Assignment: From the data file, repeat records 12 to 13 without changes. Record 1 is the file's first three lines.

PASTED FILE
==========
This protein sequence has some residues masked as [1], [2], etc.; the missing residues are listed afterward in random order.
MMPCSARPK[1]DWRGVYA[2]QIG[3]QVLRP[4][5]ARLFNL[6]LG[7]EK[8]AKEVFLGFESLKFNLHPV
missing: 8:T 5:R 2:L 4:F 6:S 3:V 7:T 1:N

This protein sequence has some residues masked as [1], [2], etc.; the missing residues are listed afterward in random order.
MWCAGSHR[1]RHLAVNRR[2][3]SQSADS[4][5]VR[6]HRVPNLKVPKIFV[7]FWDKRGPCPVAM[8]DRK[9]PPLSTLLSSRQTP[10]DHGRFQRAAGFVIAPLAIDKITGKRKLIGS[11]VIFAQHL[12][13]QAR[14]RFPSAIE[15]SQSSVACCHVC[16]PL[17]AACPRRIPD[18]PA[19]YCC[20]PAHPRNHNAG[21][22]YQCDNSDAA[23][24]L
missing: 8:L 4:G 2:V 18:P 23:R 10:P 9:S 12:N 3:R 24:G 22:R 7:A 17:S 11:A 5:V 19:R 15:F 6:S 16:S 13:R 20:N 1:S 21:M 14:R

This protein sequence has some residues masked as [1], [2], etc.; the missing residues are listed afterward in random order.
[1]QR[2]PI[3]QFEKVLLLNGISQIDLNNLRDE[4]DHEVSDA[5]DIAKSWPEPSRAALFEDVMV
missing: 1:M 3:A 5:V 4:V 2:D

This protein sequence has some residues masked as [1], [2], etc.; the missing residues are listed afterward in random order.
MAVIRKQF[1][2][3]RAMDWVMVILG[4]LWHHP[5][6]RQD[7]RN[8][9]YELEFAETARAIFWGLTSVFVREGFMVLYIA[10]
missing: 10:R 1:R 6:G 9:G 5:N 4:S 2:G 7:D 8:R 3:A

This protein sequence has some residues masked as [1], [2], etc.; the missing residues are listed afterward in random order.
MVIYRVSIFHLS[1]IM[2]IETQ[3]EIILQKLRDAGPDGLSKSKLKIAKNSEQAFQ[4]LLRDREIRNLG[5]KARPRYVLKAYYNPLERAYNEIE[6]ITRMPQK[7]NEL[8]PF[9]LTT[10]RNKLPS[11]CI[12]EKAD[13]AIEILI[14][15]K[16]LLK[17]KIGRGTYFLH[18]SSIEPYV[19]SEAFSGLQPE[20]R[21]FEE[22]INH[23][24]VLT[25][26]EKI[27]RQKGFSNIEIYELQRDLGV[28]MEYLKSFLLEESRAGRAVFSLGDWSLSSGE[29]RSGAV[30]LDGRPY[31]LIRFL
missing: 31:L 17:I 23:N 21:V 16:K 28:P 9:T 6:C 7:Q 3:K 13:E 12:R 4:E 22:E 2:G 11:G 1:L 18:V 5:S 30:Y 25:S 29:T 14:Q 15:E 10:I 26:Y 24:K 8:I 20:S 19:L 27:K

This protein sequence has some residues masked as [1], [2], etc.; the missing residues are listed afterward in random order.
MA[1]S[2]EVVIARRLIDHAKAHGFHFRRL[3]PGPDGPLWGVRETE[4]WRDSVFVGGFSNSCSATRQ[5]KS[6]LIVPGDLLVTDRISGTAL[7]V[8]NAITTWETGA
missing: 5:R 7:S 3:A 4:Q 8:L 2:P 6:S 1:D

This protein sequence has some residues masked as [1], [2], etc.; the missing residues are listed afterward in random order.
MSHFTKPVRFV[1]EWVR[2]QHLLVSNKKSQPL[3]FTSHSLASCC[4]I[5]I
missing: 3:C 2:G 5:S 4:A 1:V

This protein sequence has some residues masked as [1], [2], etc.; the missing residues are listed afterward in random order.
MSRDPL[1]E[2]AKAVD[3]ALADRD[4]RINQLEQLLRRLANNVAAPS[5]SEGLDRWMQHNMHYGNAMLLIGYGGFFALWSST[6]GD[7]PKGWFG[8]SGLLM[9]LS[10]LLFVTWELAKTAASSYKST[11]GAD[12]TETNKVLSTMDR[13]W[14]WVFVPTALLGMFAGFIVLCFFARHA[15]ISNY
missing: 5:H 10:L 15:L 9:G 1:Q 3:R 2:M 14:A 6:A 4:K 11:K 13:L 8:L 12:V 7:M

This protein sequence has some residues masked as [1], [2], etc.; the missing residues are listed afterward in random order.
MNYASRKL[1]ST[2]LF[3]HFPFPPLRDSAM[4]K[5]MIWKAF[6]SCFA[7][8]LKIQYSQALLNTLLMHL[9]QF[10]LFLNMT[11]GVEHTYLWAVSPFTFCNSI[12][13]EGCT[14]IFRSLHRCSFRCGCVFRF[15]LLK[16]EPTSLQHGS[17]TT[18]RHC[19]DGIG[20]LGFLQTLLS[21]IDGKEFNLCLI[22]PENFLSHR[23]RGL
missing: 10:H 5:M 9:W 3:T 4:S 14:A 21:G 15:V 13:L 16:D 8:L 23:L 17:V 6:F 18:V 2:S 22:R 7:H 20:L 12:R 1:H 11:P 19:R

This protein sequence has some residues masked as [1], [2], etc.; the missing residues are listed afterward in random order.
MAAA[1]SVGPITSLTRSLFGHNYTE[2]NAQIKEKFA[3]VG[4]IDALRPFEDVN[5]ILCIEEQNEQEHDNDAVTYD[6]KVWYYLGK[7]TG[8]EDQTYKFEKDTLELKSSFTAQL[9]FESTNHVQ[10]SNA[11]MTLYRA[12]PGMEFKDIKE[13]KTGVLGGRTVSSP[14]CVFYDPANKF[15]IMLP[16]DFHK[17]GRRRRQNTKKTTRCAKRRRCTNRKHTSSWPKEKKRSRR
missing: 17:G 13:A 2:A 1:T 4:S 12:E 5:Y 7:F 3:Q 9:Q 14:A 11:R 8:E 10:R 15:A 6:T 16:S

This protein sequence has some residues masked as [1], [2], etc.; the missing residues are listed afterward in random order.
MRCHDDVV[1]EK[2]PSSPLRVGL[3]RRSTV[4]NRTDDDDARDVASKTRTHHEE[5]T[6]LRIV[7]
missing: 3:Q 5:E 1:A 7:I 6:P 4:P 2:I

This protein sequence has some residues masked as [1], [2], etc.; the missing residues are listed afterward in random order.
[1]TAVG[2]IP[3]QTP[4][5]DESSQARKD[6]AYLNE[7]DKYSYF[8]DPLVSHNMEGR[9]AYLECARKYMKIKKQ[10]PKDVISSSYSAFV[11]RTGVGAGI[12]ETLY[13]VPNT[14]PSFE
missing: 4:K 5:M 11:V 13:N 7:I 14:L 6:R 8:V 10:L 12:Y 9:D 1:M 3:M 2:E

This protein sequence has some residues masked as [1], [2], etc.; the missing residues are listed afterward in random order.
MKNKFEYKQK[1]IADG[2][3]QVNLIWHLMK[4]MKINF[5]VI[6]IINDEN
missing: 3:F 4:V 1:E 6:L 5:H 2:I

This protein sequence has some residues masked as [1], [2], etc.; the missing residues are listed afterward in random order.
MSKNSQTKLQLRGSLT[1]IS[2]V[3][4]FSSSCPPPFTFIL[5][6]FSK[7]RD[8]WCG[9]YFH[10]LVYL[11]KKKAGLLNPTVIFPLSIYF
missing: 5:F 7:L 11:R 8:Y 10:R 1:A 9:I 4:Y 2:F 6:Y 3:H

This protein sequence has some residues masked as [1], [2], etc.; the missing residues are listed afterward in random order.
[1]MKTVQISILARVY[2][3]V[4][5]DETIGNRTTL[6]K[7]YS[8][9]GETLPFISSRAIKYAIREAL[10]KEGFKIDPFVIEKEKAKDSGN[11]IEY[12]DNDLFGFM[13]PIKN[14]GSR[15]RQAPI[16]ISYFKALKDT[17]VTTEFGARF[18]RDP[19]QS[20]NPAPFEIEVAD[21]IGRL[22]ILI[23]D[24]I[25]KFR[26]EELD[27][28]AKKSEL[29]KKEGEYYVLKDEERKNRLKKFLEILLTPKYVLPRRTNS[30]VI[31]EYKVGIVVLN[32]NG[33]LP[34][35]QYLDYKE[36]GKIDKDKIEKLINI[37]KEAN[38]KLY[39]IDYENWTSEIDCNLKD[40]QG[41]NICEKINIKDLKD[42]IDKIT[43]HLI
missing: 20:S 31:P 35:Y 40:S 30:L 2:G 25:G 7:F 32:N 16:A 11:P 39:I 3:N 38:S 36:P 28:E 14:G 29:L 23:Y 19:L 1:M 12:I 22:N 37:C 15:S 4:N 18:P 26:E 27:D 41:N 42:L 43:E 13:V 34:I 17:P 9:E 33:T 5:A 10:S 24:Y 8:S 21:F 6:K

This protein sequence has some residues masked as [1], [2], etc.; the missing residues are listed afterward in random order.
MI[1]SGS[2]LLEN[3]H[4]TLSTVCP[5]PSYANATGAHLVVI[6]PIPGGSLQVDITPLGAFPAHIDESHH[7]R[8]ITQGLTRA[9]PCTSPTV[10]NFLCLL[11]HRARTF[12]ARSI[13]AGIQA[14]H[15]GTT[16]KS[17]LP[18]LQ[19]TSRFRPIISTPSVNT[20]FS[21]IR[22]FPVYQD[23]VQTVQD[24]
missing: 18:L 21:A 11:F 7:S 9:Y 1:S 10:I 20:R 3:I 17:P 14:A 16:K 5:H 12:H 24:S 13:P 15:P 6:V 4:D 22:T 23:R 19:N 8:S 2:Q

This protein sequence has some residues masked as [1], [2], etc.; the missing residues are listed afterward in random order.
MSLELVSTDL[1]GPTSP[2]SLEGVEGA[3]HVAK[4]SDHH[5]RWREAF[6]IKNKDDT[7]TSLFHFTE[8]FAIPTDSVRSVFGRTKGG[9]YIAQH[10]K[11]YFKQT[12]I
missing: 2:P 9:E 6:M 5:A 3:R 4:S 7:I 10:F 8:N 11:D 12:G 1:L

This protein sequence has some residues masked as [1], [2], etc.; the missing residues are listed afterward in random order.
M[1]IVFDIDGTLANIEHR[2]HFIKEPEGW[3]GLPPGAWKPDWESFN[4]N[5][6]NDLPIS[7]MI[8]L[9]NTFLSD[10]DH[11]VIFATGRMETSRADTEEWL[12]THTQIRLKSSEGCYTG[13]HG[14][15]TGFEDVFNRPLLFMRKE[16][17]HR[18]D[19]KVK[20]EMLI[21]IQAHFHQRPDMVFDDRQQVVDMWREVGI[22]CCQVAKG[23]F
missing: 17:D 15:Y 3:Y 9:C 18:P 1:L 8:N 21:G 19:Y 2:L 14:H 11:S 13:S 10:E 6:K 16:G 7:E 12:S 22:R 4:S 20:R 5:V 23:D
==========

This protein sequence has some residues masked as [1], [2], etc.; the missing residues are listed afterward in random order.
[1]TAVG[2]IP[3]QTP[4][5]DESSQARKD[6]AYLNE[7]DKYSYF[8]DPLVSHNMEGR[9]AYLECARKYMKIKKQ[10]PKDVISSSYSAFV[11]RTGVGAGI[12]ETLY[13]VPNT[14]PSFE
missing: 4:K 5:M 11:V 13:N 7:I 14:L 6:R 8:V 10:L 12:Y 9:D 1:M 3:M 2:E

This protein sequence has some residues masked as [1], [2], etc.; the missing residues are listed afterward in random order.
MKNKFEYKQK[1]IADG[2][3]QVNLIWHLMK[4]MKINF[5]VI[6]IINDEN
missing: 3:F 4:V 1:E 6:L 5:H 2:I